What Does Normal Bloating Look Like?

I recorded a video for my YouTube channel yesterday (I’ll post it below) that I thought would translate pretty well into a blog as well (plus, I’m going to add some bonus pictures that aren’t in the video just for my awesome blog readers). For those who would rather watch vs. read (or watch and read), here is the video:

Now…let’s talk about bloating.

This experiment was inspired by one of my favorite YouTubers, Natacha Océane, who recorded what a normal day of bloating and scale fluctuations look like for her. Now, there are a few differences between Natacha and myself…

Natacha and Me

…have you spotted them?

I’ll give you a minute.

Just in case you can’t tell from this photo, Natacha is in her 20s, has never been obese, and has never had a child — three pretty big differences between the two of us!

I loved her honest portrayal so much, though, that I wanted to provide my own showing my different body type. So, that’s what I did!

Now, if you watch the video, you’ll hear all about how difficult this day wound up being for me. I struggle pretty hard with watching the scale and my body fluctuate. I am hoping that this experiment will help to remind me that these are very fickle things that fluctuate wildly, and there’s no need or reason to change anything just because of minor fluctuations like this.

Now, the experiment…

Method!

I “measured” as soon as I woke up, after my run, after lunch, before bed, and when I woke up again this morning.

I took two sets of photos/video: my abs relaxed vs. my abs flexed (not that you can see them, haha).

I also weighed myself.

What I Ate

Pre-run: espresso with some creamer

Breakfast: protein pancakes w/ extra protein powder, peanut butter chips, coffee w/ creamer

Lunch: half of a buffalo ranch salad kit with a beef pattie on top, sweet potato chips, sour gummies

Dinner: a bowl of cereal with 2% milk, blueberries, and a yogurt

Snacks: lunch meat (turkey), crackers, pickles, protein bar, decaf coffee with creamer

How I Worked Out

5-mile short run

Results!

Here are the weights:

I was 140.2 when I woke up, 138.8 after my 5-mile run, 140.8 after lunch, and 140.8 before bed.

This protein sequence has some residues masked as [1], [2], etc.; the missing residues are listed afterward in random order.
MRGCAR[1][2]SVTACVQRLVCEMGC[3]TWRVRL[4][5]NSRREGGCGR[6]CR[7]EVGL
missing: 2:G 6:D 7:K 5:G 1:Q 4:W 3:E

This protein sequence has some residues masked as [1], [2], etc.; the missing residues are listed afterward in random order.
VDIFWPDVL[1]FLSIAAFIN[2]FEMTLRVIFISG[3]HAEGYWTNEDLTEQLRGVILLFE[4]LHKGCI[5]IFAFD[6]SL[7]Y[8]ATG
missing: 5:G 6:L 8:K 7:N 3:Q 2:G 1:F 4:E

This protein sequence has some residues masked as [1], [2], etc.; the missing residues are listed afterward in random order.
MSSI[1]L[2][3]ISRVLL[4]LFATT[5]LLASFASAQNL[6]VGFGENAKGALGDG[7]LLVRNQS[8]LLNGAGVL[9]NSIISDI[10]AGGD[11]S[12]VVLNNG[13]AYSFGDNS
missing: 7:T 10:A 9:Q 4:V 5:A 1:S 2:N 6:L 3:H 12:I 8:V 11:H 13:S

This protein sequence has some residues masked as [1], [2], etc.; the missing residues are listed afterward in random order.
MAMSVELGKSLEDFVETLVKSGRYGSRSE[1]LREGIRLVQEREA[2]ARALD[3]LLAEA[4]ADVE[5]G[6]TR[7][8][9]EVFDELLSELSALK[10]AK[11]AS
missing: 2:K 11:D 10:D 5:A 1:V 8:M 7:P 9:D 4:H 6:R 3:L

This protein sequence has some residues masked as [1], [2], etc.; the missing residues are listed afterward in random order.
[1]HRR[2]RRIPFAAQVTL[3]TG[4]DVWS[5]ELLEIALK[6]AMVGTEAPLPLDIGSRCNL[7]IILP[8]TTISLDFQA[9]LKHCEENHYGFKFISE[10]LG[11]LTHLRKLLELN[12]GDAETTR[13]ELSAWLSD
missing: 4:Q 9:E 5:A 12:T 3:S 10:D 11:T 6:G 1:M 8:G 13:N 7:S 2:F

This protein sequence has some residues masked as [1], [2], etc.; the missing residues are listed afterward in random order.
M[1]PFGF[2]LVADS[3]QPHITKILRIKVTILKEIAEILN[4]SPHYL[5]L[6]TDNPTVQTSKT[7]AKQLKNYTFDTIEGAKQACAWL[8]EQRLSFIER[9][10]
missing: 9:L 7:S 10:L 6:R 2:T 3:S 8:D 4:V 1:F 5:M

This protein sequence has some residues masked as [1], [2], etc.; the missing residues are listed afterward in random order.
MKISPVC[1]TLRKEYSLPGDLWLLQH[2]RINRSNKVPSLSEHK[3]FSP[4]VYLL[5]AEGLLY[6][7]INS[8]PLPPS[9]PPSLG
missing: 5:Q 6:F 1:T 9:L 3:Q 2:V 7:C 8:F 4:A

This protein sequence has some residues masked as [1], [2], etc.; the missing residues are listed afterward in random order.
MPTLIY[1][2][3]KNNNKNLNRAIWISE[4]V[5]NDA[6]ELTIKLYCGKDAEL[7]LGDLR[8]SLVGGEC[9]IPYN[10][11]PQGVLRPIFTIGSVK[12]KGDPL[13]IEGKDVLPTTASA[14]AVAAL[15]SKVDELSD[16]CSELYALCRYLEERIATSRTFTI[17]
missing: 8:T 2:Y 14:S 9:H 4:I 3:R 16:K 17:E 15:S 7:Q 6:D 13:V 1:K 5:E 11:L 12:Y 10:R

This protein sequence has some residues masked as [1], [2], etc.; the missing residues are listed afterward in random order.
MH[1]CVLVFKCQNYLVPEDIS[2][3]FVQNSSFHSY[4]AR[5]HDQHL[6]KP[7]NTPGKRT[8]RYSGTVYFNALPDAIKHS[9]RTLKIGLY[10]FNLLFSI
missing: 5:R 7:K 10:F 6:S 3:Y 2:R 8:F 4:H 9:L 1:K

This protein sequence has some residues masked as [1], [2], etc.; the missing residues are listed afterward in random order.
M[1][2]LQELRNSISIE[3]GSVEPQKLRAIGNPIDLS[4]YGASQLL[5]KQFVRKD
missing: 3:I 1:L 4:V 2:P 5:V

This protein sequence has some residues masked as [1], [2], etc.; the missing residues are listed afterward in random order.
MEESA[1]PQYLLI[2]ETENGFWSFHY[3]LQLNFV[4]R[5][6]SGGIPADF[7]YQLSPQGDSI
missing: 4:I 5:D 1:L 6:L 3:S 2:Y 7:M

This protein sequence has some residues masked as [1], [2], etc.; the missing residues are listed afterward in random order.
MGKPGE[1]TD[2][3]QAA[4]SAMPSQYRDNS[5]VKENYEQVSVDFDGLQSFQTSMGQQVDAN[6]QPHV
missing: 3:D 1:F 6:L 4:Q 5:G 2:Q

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I woke up at 139.6 this morning.

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Abs Relaxed Photos

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This morning:

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Abs Flexed Photos!

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This morning:

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Conclusion!

Bloat is normal, the scale fluctuates a lot throughout the day and day-to-day, and these things are not something to worry about. I thought, at first, that I bloat up “bigger” than others because of the elasticity in my stomach area, but I’m honestly not sure that’s true now. I think I’m just much more critical of myself!

Also, on a personal note, yes, I have legitimately gained a couple pounds in the last couple of months. I actually had lost about 4-5 pounds when I went on a short-term, idiotic diet, but my body composition test told me that all I’d managed to do was lose muscle & water & freak my body out so that it was holding onto fat for dear life. So, I stopped dieting, got back on the intuitive eating train, and re-gained the weight within 3 weeks. My next body composition test is next week, and I’m hoping to see that I have my muscle (water) back.

Personal Note

This was a really hard experiment for me, and I am feeling all sorts of anxious about putting it out there. I’m definitely struggling with body image a lot these days – more, I think, than I was even before I started exercising.

That said, the exercise is going amazingly well! I continue to see gains in my strength and endurance, and I want that to be all that matters — I at least want it to matter more than a stupid number on a scale. I hope, some day, this is true for me.

 

Eat Less, Weigh Less: A Woman’s Mantra

43117043_10102349786336293_6428486540736856064_nMy whole life, I have always thought there was only one way to “be” as a woman: eat less, weigh less.

That’s how you get thin; that’s how you stay thin. And, women should be thin.

After years of trying and failing to commit to eating less, somehow, I finally got a grip on that chain, and I’ve been toeing that line for a decade.

It’s exhausting. There’s a reason that all of the studies show that most people who lose weight will gain it back. (Even my nutritionist tells me that I’m the first person she’s ever met who is part of the National Weight Control Registry.) I have spent years living in fear that I will gain it all back too. To combat that fear, I clung to this truth: “If I eat less, it can’t happen.”